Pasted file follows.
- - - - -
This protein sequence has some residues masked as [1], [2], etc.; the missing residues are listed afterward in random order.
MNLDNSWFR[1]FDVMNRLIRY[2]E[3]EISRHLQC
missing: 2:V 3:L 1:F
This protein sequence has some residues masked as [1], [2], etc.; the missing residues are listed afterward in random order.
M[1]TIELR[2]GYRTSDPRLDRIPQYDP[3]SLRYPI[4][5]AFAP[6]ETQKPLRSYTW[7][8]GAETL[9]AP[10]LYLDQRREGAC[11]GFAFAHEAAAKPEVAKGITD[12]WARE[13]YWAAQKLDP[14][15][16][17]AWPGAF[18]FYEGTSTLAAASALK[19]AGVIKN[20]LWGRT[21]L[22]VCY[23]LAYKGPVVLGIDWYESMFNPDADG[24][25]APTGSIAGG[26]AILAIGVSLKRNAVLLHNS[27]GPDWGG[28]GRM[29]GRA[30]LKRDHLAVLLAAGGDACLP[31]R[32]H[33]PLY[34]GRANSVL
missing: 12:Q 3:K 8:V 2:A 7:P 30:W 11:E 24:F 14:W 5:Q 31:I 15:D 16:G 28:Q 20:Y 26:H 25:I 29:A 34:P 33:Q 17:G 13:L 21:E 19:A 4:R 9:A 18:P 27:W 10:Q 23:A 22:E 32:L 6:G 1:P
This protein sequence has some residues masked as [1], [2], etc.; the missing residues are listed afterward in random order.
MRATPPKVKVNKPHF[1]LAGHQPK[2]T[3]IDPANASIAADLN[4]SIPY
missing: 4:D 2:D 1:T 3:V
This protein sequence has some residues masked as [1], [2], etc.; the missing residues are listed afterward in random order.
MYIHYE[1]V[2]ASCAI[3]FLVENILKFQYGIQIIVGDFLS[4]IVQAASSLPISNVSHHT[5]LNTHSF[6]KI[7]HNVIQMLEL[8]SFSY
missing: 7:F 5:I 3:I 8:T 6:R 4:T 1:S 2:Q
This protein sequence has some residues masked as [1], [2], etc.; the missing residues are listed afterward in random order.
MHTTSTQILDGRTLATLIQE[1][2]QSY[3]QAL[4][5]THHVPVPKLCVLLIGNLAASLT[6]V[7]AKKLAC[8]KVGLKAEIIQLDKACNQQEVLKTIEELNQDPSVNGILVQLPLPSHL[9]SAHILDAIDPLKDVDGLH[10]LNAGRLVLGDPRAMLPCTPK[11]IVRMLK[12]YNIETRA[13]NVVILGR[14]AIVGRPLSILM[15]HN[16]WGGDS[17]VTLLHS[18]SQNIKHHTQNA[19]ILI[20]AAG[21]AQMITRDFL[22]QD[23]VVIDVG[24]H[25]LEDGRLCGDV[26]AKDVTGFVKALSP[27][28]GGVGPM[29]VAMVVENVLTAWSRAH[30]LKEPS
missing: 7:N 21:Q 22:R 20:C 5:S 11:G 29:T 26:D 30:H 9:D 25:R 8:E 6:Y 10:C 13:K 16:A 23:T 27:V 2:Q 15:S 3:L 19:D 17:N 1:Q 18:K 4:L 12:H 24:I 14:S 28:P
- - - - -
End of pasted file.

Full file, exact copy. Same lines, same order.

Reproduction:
This protein sequence has some residues masked as [1], [2], etc.; the missing residues are listed afterward in random order.
MNLDNSWFR[1]FDVMNRLIRY[2]E[3]EISRHLQC
missing: 2:V 3:L 1:F
This protein sequence has some residues masked as [1], [2], etc.; the missing residues are listed afterward in random order.
M[1]TIELR[2]GYRTSDPRLDRIPQYDP[3]SLRYPI[4][5]AFAP[6]ETQKPLRSYTW[7][8]GAETL[9]AP[10]LYLDQRREGAC[11]GFAFAHEAAAKPEVAKGITD[12]WARE[13]YWAAQKLDP[14][15][16][17]AWPGAF[18]FYEGTSTLAAASALK[19]AGVIKN[20]LWGRT[21]L[22]VCY[23]LAYKGPVVLGIDWYESMFNPDADG[24][25]APTGSIAGG[26]AILAIGVSLKRNAVLLHNS[27]GPDWGG[28]GRM[29]GRA[30]LKRDHLAVLLAAGGDACLP[31]R[32]H[33]PLY[34]GRANSVL
missing: 12:Q 3:K 8:V 2:A 7:P 30:W 11:E 24:F 14:W 5:Q 31:I 15:D 16:G 28:Q 20:Y 26:H 25:I 29:A 34:P 33:Q 17:G 13:L 21:E 19:A 4:R 9:A 18:P 27:W 10:Q 23:A 22:E 32:L 6:G 1:P
This protein sequence has some residues masked as [1], [2], etc.; the missing residues are listed afterward in random order.
MRATPPKVKVNKPHF[1]LAGHQPK[2]T[3]IDPANASIAADLN[4]SIPY
missing: 4:D 2:D 1:T 3:V
This protein sequence has some residues masked as [1], [2], etc.; the missing residues are listed afterward in random order.
MYIHYE[1]V[2]ASCAI[3]FLVENILKFQYGIQIIVGDFLS[4]IVQAASSLPISNVSHHT[5]LNTHSF[6]KI[7]HNVIQMLEL[8]SFSY
missing: 7:F 5:I 3:I 8:T 6:R 4:T 1:S 2:Q
This protein sequence has some residues masked as [1], [2], etc.; the missing residues are listed afterward in random order.
MHTTSTQILDGRTLATLIQE[1][2]QSY[3]QAL[4][5]THHVPVPKLCVLLIGNLAASLT[6]V[7]AKKLAC[8]KVGLKAEIIQLDKACNQQEVLKTIEELNQDPSVNGILVQLPLPSHL[9]SAHILDAIDPLKDVDGLH[10]LNAGRLVLGDPRAMLPCTPK[11]IVRMLK[12]YNIETRA[13]NVVILGR[14]AIVGRPLSILM[15]HN[16]WGGDS[17]VTLLHS[18]SQNIKHHTQNA[19]ILI[20]AAG[21]AQMITRDFL[22]QD[23]VVIDVG[24]H[25]LEDGRLCGDV[26]AKDVTGFVKALSP[27][28]GGVGPM[29]VAMVVENVLTAWSRAH[30]LKEPS
missing: 7:N 21:Q 22:R 20:C 5:S 11:G 29:T 26:D 30:H 9:D 25:R 8:E 6:Y 10:C 13:K 16:A 23:T 27:V 2:Q 15:S 3:L 19:D 17:N 1:Q 18:K 4:L 12:H 24:I 14:S 28:P